In view of a possible recovery in 2022, what are the prospects and future projects planned by your association?

“We aim to establish a constant and unified dialogue with various institutions, and to monitor fluctuation of the European directives in our sector. Today, what is happening regarding this point, is that a new European directive has come into force, but nobody knows how it works and everyone interprets it differently; so, this creates many problems.

We also looking towards developing a strong legal and business consulting service for members, as well as specific conventions for our companies. But to start, the recognition of a specific ATECO code for our sector is undoubtedly our chief aim. We are a large and important sector, and we will work hard to ensure that our industry is properly recognized.”

Related Articles

Light as air

Éther is the name of the new tableware collection of RICHARD GINORI, with the poetic, eclectic approach of french designer CONSTANCE GUISSET That nebulous atmosphere, an invisible air flow in which one can only sense the spread, is now tangible. It is Éther, the texture created by Constance Guisset for the new tableware collection –...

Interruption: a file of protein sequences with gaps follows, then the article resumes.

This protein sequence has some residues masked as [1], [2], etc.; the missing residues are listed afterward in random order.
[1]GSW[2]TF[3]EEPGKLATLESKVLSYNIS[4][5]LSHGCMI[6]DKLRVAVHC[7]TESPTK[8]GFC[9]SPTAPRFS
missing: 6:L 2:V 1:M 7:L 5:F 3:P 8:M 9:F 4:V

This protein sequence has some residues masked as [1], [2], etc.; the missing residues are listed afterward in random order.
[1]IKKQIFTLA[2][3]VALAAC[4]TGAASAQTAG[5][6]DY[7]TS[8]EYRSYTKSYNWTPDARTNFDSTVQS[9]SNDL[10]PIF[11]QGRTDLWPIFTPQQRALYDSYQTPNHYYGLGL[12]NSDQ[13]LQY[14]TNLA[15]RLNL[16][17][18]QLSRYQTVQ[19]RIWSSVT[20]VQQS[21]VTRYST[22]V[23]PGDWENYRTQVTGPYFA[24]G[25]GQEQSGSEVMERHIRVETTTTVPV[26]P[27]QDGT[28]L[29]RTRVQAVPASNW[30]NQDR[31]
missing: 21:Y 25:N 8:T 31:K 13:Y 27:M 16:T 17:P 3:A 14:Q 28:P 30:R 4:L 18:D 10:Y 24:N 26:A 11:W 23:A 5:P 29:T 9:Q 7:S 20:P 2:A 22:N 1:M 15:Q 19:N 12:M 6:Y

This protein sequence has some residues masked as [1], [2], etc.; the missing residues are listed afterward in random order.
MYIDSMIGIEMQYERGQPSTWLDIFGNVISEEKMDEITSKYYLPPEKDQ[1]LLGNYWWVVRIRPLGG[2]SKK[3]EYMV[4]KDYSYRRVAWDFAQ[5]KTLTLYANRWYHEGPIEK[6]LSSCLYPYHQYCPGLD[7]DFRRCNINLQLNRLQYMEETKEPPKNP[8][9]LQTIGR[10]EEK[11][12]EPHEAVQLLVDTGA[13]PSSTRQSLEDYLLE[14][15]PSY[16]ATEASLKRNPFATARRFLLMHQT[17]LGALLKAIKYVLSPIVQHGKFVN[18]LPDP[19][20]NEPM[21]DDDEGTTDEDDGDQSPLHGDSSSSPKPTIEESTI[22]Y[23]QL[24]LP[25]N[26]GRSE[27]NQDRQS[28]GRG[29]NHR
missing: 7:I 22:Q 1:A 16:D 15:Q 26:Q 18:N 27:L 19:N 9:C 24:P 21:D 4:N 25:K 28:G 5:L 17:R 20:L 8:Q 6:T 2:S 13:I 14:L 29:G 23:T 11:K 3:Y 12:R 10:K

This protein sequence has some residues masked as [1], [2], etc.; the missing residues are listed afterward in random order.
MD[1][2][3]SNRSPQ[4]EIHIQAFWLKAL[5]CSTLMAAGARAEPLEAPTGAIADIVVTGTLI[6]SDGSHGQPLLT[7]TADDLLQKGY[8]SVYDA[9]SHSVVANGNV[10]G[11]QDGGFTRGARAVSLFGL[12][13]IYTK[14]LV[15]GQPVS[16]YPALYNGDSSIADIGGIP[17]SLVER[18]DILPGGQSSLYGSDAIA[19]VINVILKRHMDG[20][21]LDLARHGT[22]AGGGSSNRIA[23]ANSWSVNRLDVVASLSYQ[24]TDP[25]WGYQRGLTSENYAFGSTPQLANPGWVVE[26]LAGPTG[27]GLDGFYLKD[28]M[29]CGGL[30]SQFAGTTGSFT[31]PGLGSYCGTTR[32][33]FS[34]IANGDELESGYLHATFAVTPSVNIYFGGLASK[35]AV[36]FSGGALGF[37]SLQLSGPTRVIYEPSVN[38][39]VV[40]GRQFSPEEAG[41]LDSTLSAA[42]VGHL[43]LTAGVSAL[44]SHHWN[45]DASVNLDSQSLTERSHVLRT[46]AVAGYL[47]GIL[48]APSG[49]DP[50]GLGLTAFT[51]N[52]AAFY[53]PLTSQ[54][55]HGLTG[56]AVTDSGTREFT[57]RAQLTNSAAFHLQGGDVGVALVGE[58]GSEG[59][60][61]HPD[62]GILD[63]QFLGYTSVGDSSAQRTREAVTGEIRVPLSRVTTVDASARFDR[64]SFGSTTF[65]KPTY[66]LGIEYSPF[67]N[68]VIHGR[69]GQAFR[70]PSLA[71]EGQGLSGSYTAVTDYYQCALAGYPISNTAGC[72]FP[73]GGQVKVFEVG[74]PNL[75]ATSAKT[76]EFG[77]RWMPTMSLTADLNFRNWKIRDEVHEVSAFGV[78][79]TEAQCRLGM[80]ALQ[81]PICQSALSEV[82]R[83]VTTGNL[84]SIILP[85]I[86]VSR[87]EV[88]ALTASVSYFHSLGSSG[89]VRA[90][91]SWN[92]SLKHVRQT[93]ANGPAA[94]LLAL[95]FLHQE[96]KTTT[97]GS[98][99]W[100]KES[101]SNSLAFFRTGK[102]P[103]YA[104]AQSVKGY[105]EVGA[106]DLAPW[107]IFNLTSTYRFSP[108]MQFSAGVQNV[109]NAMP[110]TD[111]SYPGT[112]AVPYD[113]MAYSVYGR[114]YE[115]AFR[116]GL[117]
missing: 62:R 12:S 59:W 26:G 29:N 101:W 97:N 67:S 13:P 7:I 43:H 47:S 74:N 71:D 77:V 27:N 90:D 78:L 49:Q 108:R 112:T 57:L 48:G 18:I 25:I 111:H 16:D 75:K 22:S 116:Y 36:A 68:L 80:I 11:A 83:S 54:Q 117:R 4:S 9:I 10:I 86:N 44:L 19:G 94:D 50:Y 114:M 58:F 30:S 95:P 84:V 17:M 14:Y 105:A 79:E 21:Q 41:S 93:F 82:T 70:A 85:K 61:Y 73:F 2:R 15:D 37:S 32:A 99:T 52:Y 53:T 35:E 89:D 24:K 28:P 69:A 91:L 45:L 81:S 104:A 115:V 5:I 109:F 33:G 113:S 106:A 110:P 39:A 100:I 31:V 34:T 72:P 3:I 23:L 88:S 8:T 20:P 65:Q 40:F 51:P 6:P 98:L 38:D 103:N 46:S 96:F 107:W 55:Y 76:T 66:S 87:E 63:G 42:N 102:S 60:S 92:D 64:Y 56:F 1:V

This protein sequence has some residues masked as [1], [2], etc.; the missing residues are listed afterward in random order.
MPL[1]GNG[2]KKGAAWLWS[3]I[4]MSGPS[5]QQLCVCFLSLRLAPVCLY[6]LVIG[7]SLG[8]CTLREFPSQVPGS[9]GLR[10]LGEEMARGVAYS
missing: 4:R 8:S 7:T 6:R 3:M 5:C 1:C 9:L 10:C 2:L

The Horeca sector between growth and innovation

The horeca industry is an important sector in the European economy. It plays a significant role in the tourism industry, as well as in providing jobs and other economic benefits. In recent years, the horeca industry in Europe has been impacted by a number of factors, including economic downturns, changes in consumer preferences, and increased...

Interview at: Preformati Italia

1. What does your company do? Preformati Italia was founded on the desire to pursue innovation through consolidated and skilled craftsmanship. These aspects are combined with the use of high-performance materials applied to the world of water and well-being, especially when building swimming pools, whirlpool baths, wellness pods and furnishings. When these components meet the...